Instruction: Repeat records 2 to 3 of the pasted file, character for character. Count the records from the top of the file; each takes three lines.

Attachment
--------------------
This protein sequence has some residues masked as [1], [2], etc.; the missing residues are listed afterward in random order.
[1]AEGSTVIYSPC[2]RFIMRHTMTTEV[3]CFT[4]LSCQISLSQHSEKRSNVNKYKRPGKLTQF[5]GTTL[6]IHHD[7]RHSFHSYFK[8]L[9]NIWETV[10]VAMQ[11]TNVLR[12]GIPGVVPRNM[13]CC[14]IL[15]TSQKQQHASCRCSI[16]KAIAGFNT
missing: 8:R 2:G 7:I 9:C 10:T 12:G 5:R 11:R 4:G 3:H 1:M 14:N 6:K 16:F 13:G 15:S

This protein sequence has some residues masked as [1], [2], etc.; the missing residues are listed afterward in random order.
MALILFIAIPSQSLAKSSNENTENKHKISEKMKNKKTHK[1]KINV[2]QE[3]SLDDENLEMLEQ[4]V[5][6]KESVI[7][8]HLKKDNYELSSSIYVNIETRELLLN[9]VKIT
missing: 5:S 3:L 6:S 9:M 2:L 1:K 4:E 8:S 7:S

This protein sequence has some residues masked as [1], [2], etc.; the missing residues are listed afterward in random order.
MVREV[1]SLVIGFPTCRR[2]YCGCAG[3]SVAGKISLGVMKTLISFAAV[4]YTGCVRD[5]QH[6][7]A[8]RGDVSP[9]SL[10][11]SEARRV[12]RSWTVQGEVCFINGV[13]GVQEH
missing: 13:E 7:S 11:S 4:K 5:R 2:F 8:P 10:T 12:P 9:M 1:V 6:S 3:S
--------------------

This protein sequence has some residues masked as [1], [2], etc.; the missing residues are listed afterward in random order.
MALILFIAIPSQSLAKSSNENTENKHKISEKMKNKKTHK[1]KINV[2]QE[3]SLDDENLEMLEQ[4]V[5][6]KESVI[7][8]HLKKDNYELSSSIYVNIETRELLLN[9]VKIT
missing: 5:S 3:L 6:S 9:M 2:L 1:K 4:E 8:S 7:S

This protein sequence has some residues masked as [1], [2], etc.; the missing residues are listed afterward in random order.
MVREV[1]SLVIGFPTCRR[2]YCGCAG[3]SVAGKISLGVMKTLISFAAV[4]YTGCVRD[5]QH[6][7]A[8]RGDVSP[9]SL[10][11]SEARRV[12]RSWTVQGEVCFINGV[13]GVQEH
missing: 13:E 7:S 11:S 4:K 5:R 2:F 8:P 10:T 12:P 9:M 1:V 6:S 3:S